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by Radha Rao last modified Apr 02, 2011 01:56 PM
The coolest device of the decade – From brick-sized to size zero, the cell phone changed our lives forever – an article by Deepa Kurup, The Hindu, 1st Jan, 2010.
Pushing Buttons

Information is Power: The cellphone tells this mango seller where he can find the best price

Bangalore: Today, it no longer makes news to see your neighbourhood vegetable vendor taking orders on his mobile phone, or for that matter a mason at work as he chatters away on his cellphone.

A decade ago this was unthinkable.

The 10 years which have gone by have found a great leveller in technology, the cell phone being the most ubiquitous of them all. Cellphones crossed over from overpriced, shoebox-sized, upper-class accessory to an affordable easy-to-use gadget for staying connected, getting entertained and, for many, even a way of life. The long queues outside the PCO booth and scrambling for those elusive one-rupee coins is now history. The cellphone is literally in every hand. As of November 2009, India, with the world’s second largest population, registered 506.4 million cellphone connections, (543 million, including landlines), second only to China. Which means half our population has the device.

Tharoor’s take

Twitter-politician Shashi Tharoor regaled the audience at a recent conference, TED India, about this story of a coconut vendor in his home state of Kerala. He wanted a tender coconut and called a vendor he knew, only to discover the man was high up on a coconut palm, still connected to his cellphone!

Old timers still talk about the miles of red tape and the years it took to get a basic landline connection.

So while globally the noughties were about crowdsourcing, micro and macro blogging, e-books, file sharing or the “cloud”, in India, even the internet is only barely there. With a staggeringly low penetration, pegged at around seven to eight percent (over 80 million), the web is not a patch on the omnipresent cellphone.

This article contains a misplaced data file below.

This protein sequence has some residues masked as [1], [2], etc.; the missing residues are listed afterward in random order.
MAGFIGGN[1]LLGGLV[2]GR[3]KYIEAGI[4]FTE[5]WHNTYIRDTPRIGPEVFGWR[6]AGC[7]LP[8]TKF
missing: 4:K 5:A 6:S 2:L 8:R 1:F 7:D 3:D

The next decade

Sunil Abraham, Director of Bangalore-based Centre for Internet and Society, insists that the cellphone will also define the decade that begins today. And like that clever advertisement, text-to-voice and voice recognition can and will be big in providing access to the unlettered, disabled and forgotten sections, he explains.

“Data services and geographic positioning services (GPS) show great promise in connecting the poor to the state and the market,” he said.

On a more futuristic, and indulgent note, Mr. Abraham says micro-projection systems that will work on walls and mobiles will forefront projects in those rural areas with limited or no electricity. This may be the only way to reach the unbanked with mainstream or community currencies, he adds.

Link to the original article

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ASPI-CIS Partnership


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